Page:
How to Stick to Your PCOS Workout

Are you having trouble with insulin resistance that makes it so you can’t process carbs as well as others, and you hold onto weight more than your friends? Does this make you embarrassed or scared to go to the gym? I get it, girl! It’s not easy. Here are my tips for finding ways to find joy and wellness through physical activity with PCOS.

Find a PCOS Workout You Love

Maybe the gym isn’t for you – that’s OK. Not everyone loves going from machine to machine at the gym (though if that’s your thing, then go for it!). Instead, a lot of folks will find more fulfillment with things like hiking, biking, kickboxing, martial arts, rock climbing, rowing, swimming, dancing, yoga, pilates, running or aerial circus arts. I’ve never been a gym rat myself, and instead, I do a combination of yoga, running, aerial and dance, and that keeps me motivated. If you don’t love what you’re doing, you won’t be motivated to continue.

Start Small

Haven’t done much exercise in the past year during quarantine? No Biggie! Start small – that can mean taking a walk around your block once or twice a day, doing some resistance band exercises or conditioning in your home or trying out some gentle yoga videos a few days a week. Just like any lifestyle change, adding in exercise has to start one step at a time. If you try to make huge leaps, you’re more likely to give up.

Find a Fitness Buddy

Find a friend or even a fellow cyster to workout with. This can be lifting weights in your garage, going on walks or runs together, doing hikes together or taking a fitness class together. Find someone with similar interests or join a group like a local running or hiking group to keep you on track.

Do a Combination of Cardio & Strength Training for PCOS

Once you’ve established a routine, it’s important to get both cardio and strength training. Cardio keeps your heart healthy, blood sugar low and burns calories, all great for PCOS. However, you also need strength training for long-term mobility and quality of life, increased metabolism and weight management for PCOS. This can mean doing both yoga and running, pilates and biking, weight lifting and swimming or any combination you love.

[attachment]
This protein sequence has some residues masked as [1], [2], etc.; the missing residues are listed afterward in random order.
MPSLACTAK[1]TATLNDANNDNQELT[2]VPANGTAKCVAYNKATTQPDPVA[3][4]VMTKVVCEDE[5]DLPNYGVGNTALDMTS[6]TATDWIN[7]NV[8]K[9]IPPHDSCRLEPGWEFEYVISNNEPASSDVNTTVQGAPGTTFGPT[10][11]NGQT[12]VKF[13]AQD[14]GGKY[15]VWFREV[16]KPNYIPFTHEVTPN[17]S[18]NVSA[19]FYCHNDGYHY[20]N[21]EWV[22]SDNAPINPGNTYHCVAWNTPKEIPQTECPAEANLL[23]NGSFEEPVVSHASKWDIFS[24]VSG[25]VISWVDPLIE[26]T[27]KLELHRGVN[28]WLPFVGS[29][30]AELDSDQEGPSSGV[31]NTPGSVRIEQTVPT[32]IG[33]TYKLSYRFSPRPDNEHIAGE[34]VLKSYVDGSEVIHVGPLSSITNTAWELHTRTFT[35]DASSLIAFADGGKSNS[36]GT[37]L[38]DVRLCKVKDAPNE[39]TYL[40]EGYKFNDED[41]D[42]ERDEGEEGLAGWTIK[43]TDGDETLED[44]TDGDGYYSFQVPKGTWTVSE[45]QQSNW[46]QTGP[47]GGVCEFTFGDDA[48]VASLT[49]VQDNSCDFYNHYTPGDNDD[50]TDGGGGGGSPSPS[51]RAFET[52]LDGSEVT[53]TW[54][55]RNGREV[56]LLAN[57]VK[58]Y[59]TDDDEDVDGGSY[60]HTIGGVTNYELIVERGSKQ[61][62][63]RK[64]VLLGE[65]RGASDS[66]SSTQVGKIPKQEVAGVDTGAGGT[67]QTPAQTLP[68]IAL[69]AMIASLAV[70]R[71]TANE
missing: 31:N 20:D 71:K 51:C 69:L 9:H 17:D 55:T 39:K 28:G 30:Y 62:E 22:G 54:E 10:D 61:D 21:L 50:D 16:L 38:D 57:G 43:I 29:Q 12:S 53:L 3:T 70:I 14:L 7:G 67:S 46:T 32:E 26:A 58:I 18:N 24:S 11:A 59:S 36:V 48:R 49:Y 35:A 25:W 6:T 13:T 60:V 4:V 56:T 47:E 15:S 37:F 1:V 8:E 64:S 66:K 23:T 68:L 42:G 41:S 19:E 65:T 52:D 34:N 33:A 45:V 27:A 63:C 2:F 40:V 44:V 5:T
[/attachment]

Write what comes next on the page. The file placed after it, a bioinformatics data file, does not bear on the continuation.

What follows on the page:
Don’t Beat Yourself Up When You Miss a Workout

One mistake I see a lot is that people get really down when they’ve missed a few workouts, because life got busy or they were traveling. Instead of feeling disappointed the best thing to do is allow yourself the grace to take some time to rest and then get back on the horse! If you have to start small again, start small!

Plan Ahead & Make Your Workouts Easy

Whether you put it in your calendar the week ahead or sign up for a series of classes, having a set schedule ahead of time will help working out to be the default. Also, make doing your workout easy, whether that’s choosing a nearby gym or one on the way to work, having equipment all set out at home or building them into your daily commute. Walking or biking to work can easily take care of your cardio workouts each week and then all you need to do is a little strength training.

Fuel Up for Your Workouts

Sometimes folks with PCOS think they should work out on an empty stomach because of their insulin resistance. This isn’t true! It’s important to properly fuel for workouts, which means both protein and carbs in order to get the most out of them! If you can’t tolerate a full meal, a balanced snack will do.

Pair up Your Workout with Fun Rewards

Even though you should love your workout on its own, if you pair it up with something fun like socializing (at a yoga class or run club), getting your favorite coffee (when you run to the shop) or stopping by your favorite shop (that you rode your bike to), you add an extra bonus for motivation.

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